Has India achieved “herd immunity”? Coronavirus cases in the worst-hit Asian nation suddenly dip


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(Natural News) India, the country with the second-highest number of Wuhan coronavirus (COVID-19) cases, has been mystifying experts after recording a big dip in its coronavirus caseload in recent months.

In September last year, the country was reporting as many as 100,000 new cases every day. But that number suddenly dipped in October. Now, the country is only reporting around 10,000 cases daily, according to Daily Mail.

Some experts posit that the decline was due to India’s major cities nearing “herd immunity” after getting saturated with COVID-19 for the past several months. The virus is believed to have “moved” to rural areas where it is spreading more slowly due to sparser populations.

Herd immunity is achieved when at least 70 to 90 percent of a given population has become immune to a disease.

But some are saying that new coronavirus cases might be underreported due to false-negatives, under-testing and limited access to healthcare. Others note that even if some places have achieved herd immunity, the entire country remains vulnerable to the virus that so far has infected nearly 11 million Indians and caused over 150,000 deaths.

Why is India’s coronavirus caseload dropping?

Experts attribute the dramatic drop in India’s caseload to possible herd immunity, small rural populations, Indians’ potentially stronger immune systems and a less transmissible variant circulating in the country.

Antibody surveys seem to suggest that some of India’s major cities are about to achieve herd immunity. One study shows that 56 percent of people in Delhi – the country’s most populous city – have antibodies to COVID-19. Surveys in Mumbai and Prune also showed that around 50 percent of their respective populations have antibodies.

“The most densely-populated areas are already saturated and reaching the threshold of herd immunity,” Dr. Giridhar Babu, an epidemiologist at the Public Health Foundation of India (PHFI), told the Times. “The virus has now spread to rural areas, but [these areas] are not so dense.”

A slimmer population means that the virus spreads more slowly, which, in turn, brings down daily case figures.

“Rural areas have lesser crowd density, people work in open spaces more and homes are much more ventilated,” explained PHFI president Dr. K. Srinath Reddy. (Related: Are COVID case surges more fake news?)

India also has a younger population and lower rates of obesity – age and obesity are major risk factors for severe COVID-19. The average age of Indians is less than 30, with only 15 percent of adults being overweight and five percent obese, according to 2015 data. The United States, which has the highest number of COVID-19 cases at more than 28 million, has an average age of 38, with 32 percent and 36 percent of adults being overweight and obese, respectively.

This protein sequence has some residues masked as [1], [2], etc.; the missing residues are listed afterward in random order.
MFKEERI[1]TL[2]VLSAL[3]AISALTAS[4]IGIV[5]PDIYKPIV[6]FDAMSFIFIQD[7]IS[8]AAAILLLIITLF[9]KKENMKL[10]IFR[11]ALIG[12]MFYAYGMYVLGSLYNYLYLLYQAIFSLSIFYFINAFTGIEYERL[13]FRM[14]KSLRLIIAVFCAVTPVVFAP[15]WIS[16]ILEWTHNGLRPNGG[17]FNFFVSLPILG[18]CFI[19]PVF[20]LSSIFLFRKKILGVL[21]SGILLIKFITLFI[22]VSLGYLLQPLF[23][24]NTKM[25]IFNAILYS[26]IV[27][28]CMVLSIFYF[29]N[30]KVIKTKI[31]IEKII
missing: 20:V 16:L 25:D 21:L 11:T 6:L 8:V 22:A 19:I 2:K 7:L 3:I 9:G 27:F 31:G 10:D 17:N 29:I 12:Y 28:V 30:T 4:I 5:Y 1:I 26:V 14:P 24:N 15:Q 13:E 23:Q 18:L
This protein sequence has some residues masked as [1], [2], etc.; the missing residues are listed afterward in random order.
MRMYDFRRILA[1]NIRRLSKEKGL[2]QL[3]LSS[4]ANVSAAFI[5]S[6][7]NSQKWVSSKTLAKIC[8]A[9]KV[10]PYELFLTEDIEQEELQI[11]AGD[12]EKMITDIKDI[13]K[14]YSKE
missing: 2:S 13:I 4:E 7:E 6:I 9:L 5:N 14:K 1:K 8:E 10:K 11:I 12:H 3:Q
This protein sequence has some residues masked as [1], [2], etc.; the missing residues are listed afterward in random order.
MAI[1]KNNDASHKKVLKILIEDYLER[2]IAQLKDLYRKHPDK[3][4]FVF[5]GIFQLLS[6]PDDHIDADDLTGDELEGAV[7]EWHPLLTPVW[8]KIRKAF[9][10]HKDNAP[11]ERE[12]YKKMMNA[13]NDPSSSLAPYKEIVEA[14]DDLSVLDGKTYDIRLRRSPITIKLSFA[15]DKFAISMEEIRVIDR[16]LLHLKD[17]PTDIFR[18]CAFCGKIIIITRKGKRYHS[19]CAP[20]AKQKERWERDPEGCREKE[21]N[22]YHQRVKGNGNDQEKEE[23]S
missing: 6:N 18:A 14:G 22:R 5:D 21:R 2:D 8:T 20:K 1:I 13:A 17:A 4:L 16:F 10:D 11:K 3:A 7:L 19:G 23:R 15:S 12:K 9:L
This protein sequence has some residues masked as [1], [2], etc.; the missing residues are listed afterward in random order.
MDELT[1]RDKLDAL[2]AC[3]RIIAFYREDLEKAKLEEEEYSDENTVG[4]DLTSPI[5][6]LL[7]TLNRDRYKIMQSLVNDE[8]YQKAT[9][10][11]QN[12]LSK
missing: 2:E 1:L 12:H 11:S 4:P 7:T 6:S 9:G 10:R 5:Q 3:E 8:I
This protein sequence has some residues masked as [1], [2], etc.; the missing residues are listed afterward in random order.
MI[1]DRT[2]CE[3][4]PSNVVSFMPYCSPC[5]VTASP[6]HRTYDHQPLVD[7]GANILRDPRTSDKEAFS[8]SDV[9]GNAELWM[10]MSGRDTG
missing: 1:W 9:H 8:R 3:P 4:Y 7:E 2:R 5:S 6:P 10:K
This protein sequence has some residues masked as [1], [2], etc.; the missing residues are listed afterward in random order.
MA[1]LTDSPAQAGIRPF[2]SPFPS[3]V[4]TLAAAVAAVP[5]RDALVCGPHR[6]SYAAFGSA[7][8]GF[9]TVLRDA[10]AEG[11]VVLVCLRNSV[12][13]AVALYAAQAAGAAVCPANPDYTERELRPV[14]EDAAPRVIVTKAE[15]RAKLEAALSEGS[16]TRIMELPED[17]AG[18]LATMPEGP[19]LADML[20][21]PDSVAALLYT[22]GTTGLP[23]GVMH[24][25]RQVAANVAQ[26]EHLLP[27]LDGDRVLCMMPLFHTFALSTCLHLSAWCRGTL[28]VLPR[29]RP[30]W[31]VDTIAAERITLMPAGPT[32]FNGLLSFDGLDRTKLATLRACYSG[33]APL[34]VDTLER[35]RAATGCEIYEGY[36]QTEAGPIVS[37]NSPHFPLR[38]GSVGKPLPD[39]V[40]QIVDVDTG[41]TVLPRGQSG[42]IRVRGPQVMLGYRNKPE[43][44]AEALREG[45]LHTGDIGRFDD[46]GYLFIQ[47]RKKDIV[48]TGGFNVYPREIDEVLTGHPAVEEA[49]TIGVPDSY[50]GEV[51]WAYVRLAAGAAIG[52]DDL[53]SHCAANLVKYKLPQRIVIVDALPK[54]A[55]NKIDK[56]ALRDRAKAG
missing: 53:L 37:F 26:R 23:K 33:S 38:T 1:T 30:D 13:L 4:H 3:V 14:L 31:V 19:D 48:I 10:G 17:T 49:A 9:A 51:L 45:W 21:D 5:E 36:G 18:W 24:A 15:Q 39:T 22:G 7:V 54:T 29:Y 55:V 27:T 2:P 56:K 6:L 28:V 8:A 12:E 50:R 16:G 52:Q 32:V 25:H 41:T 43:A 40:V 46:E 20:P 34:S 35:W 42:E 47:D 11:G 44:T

Many Indians may have also developed resilient immune systems after being exposed to a variety of diseases. Indian virologist Jacob John said that locals are commonly plagued by dengue, malaria, typhoid, cholera, dysenteries and influenza, among other things. Their “innate immune system,” according to Jacob John, is trained to be on high alert.

It’s possible too that India is dealing with less infectious variants, thanks to air travel restrictions. While the Indian government is allowing passengers to and from certain countries, it was quick to ban flights from nations with dangerous new variants such as the U.K.

However, the trend cannot be attributed to vaccinations since rollout only began in January, with only seven million out of the country’s 1.3 billion population vaccinated so far.

India may be undercounting cases

India’s seeming success in dealing with COVID-19 may also mean that many cases and deaths are going undetected. The country’s testing data shows that just 0.5 people per 1,000 are swabbed each day. That rate is one of the lowest among nations that report similar data.

Reports also indicate that Indians in far-flung regions are less likely to be swabbed than urbanites, which means that as the disease moves away from cities, the number of positive tests appears to decline.

Moreover, the average number of tests carried out per day has been dropping across the whole of the country since mid-December, and the few who were swabbed might have returned false-negatives.

Rijo John, an Indian public health policy analyst, further noted that some states are too dependent on rapid antigen testing. These produce less reliable results than polymerase chain reaction (PCR) testing, which is considered to be the gold standard for COVID-19 detection that uses nasal swabbing.

The picture gets even muddier as some states fail to report which type of test is being used, according to John. “It should be made mandatory for all states to report the [breakdown] of different test types as well as the positives from these,” he said.

Data also suggests that only around 20 percent of deaths in India are medically certified, leaving the remaining 80 percent without an official cause of death. The national government does not require a cause of death to be established before a body is cremated or buried. (Related: The NON-SCANDAL of covid-19 death certificates.)

Babu warns that the true number of deaths may be two or three times higher than the official count of nearly 156,000. And even if some populations are already about to achieve herd immunity, the threat posed by the virus has not completely gone away, as new variants could emerge at any given time.

Read the latest news about the COVID-19 pandemic and how countries are faring at Pandemic.news.

Sources include:

DailyMail.co.uk

JAMANetwork.com

Worldometers.info

TheTimes.co.uk

APNews.com


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